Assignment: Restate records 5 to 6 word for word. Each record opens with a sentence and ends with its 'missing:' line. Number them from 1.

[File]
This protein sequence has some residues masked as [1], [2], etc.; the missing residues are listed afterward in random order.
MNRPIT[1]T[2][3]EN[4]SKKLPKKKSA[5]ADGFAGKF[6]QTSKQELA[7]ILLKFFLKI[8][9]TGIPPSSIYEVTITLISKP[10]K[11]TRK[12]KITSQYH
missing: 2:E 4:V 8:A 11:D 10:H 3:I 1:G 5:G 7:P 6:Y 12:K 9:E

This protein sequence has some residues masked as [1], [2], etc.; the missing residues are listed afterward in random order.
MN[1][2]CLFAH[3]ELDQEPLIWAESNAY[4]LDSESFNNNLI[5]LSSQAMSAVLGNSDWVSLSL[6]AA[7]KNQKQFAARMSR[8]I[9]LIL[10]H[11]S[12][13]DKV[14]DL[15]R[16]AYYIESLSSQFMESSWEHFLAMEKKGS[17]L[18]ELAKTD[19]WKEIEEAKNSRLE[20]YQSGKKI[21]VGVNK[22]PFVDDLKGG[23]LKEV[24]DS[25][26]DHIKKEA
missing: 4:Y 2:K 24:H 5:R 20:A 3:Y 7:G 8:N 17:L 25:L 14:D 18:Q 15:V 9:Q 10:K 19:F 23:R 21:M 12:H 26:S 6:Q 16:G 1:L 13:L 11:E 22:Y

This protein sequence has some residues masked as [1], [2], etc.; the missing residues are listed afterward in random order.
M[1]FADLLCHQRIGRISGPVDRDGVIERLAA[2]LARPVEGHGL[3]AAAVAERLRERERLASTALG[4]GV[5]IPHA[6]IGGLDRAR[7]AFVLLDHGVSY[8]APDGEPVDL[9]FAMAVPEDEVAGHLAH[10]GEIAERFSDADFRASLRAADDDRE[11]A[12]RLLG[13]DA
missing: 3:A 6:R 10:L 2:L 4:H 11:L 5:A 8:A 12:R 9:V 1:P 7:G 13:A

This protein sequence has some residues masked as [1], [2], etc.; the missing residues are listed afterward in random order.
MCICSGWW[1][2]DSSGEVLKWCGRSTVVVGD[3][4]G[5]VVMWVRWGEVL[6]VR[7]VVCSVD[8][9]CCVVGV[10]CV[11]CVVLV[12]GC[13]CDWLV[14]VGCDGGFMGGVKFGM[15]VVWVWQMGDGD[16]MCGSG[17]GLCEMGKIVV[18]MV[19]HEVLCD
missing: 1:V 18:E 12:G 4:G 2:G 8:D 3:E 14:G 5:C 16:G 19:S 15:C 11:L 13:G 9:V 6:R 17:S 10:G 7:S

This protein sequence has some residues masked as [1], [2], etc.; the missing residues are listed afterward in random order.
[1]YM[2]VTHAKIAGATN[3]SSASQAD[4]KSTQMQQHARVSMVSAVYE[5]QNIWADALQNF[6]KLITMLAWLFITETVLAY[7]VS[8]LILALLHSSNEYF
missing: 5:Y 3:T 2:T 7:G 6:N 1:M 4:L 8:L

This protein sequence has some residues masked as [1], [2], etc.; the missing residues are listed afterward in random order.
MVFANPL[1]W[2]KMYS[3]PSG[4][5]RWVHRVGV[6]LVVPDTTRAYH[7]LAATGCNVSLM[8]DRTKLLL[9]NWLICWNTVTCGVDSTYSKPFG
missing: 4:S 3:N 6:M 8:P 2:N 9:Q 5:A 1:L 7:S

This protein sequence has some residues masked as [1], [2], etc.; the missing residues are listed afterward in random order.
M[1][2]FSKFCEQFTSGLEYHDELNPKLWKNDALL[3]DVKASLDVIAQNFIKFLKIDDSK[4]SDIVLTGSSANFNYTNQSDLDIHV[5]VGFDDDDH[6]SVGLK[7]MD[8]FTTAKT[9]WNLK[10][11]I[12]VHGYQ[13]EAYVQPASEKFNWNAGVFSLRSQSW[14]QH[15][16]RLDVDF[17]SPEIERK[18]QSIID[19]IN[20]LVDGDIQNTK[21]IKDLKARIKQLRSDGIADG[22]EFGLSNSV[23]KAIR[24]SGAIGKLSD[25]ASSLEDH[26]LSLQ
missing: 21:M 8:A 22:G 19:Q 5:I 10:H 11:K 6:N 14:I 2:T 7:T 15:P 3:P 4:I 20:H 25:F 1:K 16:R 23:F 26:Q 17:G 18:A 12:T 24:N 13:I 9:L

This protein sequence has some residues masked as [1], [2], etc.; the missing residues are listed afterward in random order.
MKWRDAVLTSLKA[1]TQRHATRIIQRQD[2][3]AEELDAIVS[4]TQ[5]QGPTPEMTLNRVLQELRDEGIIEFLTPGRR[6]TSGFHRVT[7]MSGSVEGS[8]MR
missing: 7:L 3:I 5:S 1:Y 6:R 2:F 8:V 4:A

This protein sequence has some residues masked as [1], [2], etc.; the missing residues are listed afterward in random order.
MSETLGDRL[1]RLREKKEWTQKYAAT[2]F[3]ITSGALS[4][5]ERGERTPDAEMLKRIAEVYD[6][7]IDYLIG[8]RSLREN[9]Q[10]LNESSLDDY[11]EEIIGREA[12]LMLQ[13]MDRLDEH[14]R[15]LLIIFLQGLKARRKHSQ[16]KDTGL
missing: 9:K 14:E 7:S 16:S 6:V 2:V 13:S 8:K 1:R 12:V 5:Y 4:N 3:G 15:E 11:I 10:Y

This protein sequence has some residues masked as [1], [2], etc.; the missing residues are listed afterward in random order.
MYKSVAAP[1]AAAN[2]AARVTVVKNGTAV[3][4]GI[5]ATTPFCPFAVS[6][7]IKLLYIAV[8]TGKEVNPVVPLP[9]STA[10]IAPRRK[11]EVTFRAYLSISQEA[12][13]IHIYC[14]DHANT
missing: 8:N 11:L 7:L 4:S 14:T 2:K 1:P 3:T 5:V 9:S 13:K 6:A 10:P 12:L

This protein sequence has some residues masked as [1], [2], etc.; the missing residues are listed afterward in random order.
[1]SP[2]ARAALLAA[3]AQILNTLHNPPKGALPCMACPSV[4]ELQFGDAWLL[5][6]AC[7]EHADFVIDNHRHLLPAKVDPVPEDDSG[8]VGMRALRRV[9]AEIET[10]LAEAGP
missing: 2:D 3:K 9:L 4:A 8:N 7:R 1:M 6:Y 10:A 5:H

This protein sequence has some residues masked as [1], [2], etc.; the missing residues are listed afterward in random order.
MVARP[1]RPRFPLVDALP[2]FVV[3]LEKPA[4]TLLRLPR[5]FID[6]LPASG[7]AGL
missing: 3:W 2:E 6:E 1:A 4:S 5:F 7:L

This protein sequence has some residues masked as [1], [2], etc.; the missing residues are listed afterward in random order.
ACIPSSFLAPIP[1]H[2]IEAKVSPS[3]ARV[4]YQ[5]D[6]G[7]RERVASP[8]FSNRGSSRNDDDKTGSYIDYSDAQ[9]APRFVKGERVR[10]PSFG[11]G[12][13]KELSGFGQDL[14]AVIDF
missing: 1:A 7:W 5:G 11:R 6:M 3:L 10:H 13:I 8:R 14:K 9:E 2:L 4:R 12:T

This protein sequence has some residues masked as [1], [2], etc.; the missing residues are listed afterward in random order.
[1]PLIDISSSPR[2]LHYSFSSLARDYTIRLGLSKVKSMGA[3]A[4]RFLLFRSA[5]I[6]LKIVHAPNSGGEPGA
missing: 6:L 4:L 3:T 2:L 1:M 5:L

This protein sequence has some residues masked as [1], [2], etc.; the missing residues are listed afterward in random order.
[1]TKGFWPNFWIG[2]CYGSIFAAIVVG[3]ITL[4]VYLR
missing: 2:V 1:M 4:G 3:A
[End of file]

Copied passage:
This protein sequence has some residues masked as [1], [2], etc.; the missing residues are listed afterward in random order.
[1]YM[2]VTHAKIAGATN[3]SSASQAD[4]KSTQMQQHARVSMVSAVYE[5]QNIWADALQNF[6]KLITMLAWLFITETVLAY[7]VS[8]LILALLHSSNEYF
missing: 5:Y 3:T 2:T 7:G 6:N 1:M 4:L 8:L

This protein sequence has some residues masked as [1], [2], etc.; the missing residues are listed afterward in random order.
MVFANPL[1]W[2]KMYS[3]PSG[4][5]RWVHRVGV[6]LVVPDTTRAYH[7]LAATGCNVSLM[8]DRTKLLL[9]NWLICWNTVTCGVDSTYSKPFG
missing: 4:S 3:N 6:M 8:P 2:N 9:Q 5:A 1:L 7:S